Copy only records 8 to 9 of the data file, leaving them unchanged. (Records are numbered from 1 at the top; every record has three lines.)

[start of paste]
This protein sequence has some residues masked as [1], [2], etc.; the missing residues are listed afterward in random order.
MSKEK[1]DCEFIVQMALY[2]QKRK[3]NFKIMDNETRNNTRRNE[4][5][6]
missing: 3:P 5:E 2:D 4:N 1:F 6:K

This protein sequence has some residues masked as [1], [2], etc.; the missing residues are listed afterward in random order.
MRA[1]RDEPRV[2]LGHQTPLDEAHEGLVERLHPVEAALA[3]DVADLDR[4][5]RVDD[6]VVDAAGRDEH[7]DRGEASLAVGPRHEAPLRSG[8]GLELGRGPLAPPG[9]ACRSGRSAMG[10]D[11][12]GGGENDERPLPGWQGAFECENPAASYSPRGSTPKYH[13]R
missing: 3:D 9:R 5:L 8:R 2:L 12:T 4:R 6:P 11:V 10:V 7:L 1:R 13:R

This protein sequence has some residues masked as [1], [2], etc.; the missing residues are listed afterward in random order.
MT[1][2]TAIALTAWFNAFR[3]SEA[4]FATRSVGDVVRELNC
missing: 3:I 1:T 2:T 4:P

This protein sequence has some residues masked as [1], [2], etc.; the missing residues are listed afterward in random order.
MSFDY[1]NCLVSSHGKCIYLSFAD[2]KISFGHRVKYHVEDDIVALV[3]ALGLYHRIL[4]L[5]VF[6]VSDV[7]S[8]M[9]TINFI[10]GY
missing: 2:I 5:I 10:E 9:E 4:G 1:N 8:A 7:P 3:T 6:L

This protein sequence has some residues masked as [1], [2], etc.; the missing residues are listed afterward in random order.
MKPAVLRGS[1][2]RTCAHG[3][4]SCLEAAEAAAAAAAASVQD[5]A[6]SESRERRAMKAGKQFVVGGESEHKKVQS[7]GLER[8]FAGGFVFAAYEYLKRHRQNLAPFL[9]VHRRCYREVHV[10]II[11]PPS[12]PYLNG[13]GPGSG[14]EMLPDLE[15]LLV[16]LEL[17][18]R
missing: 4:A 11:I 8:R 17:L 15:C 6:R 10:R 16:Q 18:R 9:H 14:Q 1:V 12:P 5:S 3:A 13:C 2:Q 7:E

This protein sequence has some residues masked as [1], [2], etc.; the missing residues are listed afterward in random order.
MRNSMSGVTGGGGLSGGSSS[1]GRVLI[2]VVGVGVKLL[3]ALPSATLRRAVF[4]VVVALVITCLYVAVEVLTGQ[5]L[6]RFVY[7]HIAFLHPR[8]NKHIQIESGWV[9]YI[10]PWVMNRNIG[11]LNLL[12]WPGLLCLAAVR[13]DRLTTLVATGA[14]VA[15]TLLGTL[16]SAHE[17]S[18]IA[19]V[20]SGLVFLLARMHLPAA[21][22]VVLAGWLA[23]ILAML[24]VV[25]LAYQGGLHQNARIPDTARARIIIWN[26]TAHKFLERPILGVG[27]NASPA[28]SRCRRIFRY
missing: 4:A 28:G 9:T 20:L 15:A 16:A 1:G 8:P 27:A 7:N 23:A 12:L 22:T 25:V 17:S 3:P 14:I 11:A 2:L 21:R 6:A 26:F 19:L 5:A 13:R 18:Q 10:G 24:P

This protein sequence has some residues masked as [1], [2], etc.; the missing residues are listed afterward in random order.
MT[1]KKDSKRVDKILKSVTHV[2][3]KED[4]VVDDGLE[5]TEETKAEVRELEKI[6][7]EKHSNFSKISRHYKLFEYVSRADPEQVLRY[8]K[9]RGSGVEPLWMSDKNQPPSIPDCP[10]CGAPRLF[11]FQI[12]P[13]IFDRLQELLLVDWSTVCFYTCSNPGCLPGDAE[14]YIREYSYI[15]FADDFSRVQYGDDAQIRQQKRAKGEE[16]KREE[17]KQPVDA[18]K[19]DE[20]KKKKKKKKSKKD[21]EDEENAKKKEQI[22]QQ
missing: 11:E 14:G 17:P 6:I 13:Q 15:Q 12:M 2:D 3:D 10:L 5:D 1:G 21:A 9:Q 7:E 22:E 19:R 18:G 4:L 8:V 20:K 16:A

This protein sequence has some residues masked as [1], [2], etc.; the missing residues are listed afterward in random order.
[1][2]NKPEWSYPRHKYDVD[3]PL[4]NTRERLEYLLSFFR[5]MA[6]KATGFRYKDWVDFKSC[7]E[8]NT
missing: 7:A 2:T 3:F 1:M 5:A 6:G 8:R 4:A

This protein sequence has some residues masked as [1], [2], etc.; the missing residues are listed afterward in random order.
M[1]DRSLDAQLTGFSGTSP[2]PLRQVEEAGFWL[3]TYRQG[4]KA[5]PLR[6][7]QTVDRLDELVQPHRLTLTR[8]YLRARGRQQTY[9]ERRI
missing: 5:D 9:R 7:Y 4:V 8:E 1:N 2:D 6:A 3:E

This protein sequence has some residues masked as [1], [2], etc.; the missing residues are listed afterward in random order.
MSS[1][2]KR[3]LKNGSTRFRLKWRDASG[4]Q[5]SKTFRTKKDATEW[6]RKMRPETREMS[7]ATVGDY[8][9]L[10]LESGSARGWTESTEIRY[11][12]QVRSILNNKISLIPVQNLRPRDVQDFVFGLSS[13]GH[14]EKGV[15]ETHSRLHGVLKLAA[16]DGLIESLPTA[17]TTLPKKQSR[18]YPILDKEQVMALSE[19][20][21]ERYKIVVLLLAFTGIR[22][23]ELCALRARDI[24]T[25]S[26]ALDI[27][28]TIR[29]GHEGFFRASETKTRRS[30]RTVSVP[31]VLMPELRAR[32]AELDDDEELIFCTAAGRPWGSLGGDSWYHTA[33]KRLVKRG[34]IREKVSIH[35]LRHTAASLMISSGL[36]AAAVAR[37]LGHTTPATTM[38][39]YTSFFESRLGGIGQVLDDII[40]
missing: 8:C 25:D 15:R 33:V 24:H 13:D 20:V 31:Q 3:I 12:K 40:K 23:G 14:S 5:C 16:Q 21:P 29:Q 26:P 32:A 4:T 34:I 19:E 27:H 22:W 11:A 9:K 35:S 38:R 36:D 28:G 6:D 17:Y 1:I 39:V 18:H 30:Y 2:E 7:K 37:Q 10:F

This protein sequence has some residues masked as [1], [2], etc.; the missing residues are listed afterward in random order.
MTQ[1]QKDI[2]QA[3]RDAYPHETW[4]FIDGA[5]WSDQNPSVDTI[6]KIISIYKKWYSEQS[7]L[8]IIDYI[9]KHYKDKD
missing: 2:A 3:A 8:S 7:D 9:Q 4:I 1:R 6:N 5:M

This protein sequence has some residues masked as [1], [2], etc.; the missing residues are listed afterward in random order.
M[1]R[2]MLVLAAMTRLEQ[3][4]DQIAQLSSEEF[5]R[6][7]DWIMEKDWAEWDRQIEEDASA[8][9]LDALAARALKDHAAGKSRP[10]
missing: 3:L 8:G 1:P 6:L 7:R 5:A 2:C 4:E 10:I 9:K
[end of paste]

This protein sequence has some residues masked as [1], [2], etc.; the missing residues are listed afterward in random order.
[1][2]NKPEWSYPRHKYDVD[3]PL[4]NTRERLEYLLSFFR[5]MA[6]KATGFRYKDWVDFKSC[7]E[8]NT
missing: 7:A 2:T 3:F 1:M 5:A 6:G 8:R 4:A

This protein sequence has some residues masked as [1], [2], etc.; the missing residues are listed afterward in random order.
M[1]DRSLDAQLTGFSGTSP[2]PLRQVEEAGFWL[3]TYRQG[4]KA[5]PLR[6][7]QTVDRLDELVQPHRLTLTR[8]YLRARGRQQTY[9]ERRI
missing: 5:D 9:R 7:Y 4:V 8:E 1:N 2:D 6:A 3:E